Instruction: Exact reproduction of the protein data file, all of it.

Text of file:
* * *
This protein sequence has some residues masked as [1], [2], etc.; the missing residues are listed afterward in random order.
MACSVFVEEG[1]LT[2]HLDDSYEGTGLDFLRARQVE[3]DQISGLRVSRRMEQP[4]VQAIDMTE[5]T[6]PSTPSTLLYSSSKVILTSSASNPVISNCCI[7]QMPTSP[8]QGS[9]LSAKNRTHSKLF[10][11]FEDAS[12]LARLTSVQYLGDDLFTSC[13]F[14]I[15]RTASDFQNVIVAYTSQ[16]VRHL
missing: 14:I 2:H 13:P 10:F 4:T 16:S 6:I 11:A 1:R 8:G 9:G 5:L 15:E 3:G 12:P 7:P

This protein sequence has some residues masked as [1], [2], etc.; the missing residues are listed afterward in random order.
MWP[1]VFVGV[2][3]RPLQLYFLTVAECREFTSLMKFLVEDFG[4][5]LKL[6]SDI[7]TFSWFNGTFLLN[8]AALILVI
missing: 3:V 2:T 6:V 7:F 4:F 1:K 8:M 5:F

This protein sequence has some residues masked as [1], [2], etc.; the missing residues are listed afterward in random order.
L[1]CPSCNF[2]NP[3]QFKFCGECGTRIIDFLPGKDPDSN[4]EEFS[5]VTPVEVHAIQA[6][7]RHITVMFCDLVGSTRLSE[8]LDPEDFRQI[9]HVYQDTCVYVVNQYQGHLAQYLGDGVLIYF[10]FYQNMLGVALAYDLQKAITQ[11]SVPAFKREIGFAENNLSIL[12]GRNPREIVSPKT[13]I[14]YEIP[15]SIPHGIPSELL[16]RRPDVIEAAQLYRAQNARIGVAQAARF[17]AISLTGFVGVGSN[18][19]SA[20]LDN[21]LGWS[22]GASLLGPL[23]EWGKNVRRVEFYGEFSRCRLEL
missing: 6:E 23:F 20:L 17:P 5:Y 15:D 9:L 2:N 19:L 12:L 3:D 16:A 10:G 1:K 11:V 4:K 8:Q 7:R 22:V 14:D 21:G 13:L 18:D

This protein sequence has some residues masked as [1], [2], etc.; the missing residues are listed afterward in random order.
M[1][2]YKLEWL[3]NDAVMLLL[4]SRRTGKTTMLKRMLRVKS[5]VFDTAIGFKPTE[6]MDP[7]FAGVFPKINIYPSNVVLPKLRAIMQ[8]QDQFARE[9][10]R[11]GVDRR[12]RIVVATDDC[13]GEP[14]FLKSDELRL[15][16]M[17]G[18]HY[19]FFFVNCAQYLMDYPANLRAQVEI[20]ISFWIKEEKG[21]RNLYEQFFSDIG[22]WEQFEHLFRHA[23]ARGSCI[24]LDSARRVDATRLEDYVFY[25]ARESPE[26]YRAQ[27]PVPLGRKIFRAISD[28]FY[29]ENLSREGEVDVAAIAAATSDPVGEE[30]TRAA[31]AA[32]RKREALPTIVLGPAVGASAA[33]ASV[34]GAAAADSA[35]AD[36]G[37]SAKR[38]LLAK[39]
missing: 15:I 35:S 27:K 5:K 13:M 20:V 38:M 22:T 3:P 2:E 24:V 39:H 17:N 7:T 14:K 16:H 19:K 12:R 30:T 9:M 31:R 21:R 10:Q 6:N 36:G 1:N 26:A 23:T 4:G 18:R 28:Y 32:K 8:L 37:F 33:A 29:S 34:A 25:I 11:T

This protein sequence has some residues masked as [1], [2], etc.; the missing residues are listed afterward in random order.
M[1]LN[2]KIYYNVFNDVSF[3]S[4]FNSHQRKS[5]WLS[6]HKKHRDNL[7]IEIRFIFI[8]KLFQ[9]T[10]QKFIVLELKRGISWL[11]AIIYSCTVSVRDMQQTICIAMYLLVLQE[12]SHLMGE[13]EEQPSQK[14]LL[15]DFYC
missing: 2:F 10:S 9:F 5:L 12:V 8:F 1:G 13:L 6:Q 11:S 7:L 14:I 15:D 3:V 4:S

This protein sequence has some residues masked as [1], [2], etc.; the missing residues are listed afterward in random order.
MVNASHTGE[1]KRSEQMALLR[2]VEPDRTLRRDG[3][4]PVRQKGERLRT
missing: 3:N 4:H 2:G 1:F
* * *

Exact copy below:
This protein sequence has some residues masked as [1], [2], etc.; the missing residues are listed afterward in random order.
MACSVFVEEG[1]LT[2]HLDDSYEGTGLDFLRARQVE[3]DQISGLRVSRRMEQP[4]VQAIDMTE[5]T[6]PSTPSTLLYSSSKVILTSSASNPVISNCCI[7]QMPTSP[8]QGS[9]LSAKNRTHSKLF[10][11]FEDAS[12]LARLTSVQYLGDDLFTSC[13]F[14]I[15]RTASDFQNVIVAYTSQ[16]VRHL
missing: 14:I 2:H 13:P 10:F 4:T 16:S 6:I 11:A 1:R 8:G 9:G 5:L 15:E 3:G 12:P 7:P

This protein sequence has some residues masked as [1], [2], etc.; the missing residues are listed afterward in random order.
MWP[1]VFVGV[2][3]RPLQLYFLTVAECREFTSLMKFLVEDFG[4][5]LKL[6]SDI[7]TFSWFNGTFLLN[8]AALILVI
missing: 3:V 2:T 6:V 7:F 4:F 1:K 8:M 5:F

This protein sequence has some residues masked as [1], [2], etc.; the missing residues are listed afterward in random order.
L[1]CPSCNF[2]NP[3]QFKFCGECGTRIIDFLPGKDPDSN[4]EEFS[5]VTPVEVHAIQA[6][7]RHITVMFCDLVGSTRLSE[8]LDPEDFRQI[9]HVYQDTCVYVVNQYQGHLAQYLGDGVLIYF[10]FYQNMLGVALAYDLQKAITQ[11]SVPAFKREIGFAENNLSIL[12]GRNPREIVSPKT[13]I[14]YEIP[15]SIPHGIPSELL[16]RRPDVIEAAQLYRAQNARIGVAQAARF[17]AISLTGFVGVGSN[18][19]SA[20]LDN[21]LGWS[22]GASLLGPL[23]EWGKNVRRVEFYGEFSRCRLEL
missing: 6:E 23:F 20:L 17:P 5:Y 15:D 9:L 2:N 19:L 12:L 3:D 16:A 10:G 1:K 11:V 4:K 8:Q 7:R 22:V 14:D 21:G 13:L 18:D

This protein sequence has some residues masked as [1], [2], etc.; the missing residues are listed afterward in random order.
M[1][2]YKLEWL[3]NDAVMLLL[4]SRRTGKTTMLKRMLRVKS[5]VFDTAIGFKPTE[6]MDP[7]FAGVFPKINIYPSNVVLPKLRAIMQ[8]QDQFARE[9][10]R[11]GVDRR[12]RIVVATDDC[13]GEP[14]FLKSDELRL[15][16]M[17]G[18]HY[19]FFFVNCAQYLMDYPANLRAQVEI[20]ISFWIKEEKG[21]RNLYEQFFSDIG[22]WEQFEHLFRHA[23]ARGSCI[24]LDSARRVDATRLEDYVFY[25]ARESPE[26]YRAQ[27]PVPLGRKIFRAISD[28]FY[29]ENLSREGEVDVAAIAAATSDPVGEE[30]TRAA[31]AA[32]RKREALPTIVLGPAVGASAA[33]ASV[34]GAAAADSA[35]AD[36]G[37]SAKR[38]LLAK[39]
missing: 15:I 35:S 27:K 5:K 13:M 20:V 38:M 22:T 3:P 2:E 24:V 39:H 17:N 7:T 14:K 16:H 19:K 12:R 30:T 9:M 31:R 21:R 10:Q 6:N 36:G 1:N 26:A 23:T 4:G 18:R 28:Y 32:K 8:L 37:F 33:A 29:S 34:A 25:I 11:T

This protein sequence has some residues masked as [1], [2], etc.; the missing residues are listed afterward in random order.
M[1]LN[2]KIYYNVFNDVSF[3]S[4]FNSHQRKS[5]WLS[6]HKKHRDNL[7]IEIRFIFI[8]KLFQ[9]T[10]QKFIVLELKRGISWL[11]AIIYSCTVSVRDMQQTICIAMYLLVLQE[12]SHLMGE[13]EEQPSQK[14]LL[15]DFYC
missing: 2:F 10:S 9:F 5:L 12:V 8:F 1:G 13:L 6:Q 11:S 7:L 14:I 15:D 3:V 4:S

This protein sequence has some residues masked as [1], [2], etc.; the missing residues are listed afterward in random order.
MVNASHTGE[1]KRSEQMALLR[2]VEPDRTLRRDG[3][4]PVRQKGERLRT
missing: 3:N 4:H 2:G 1:F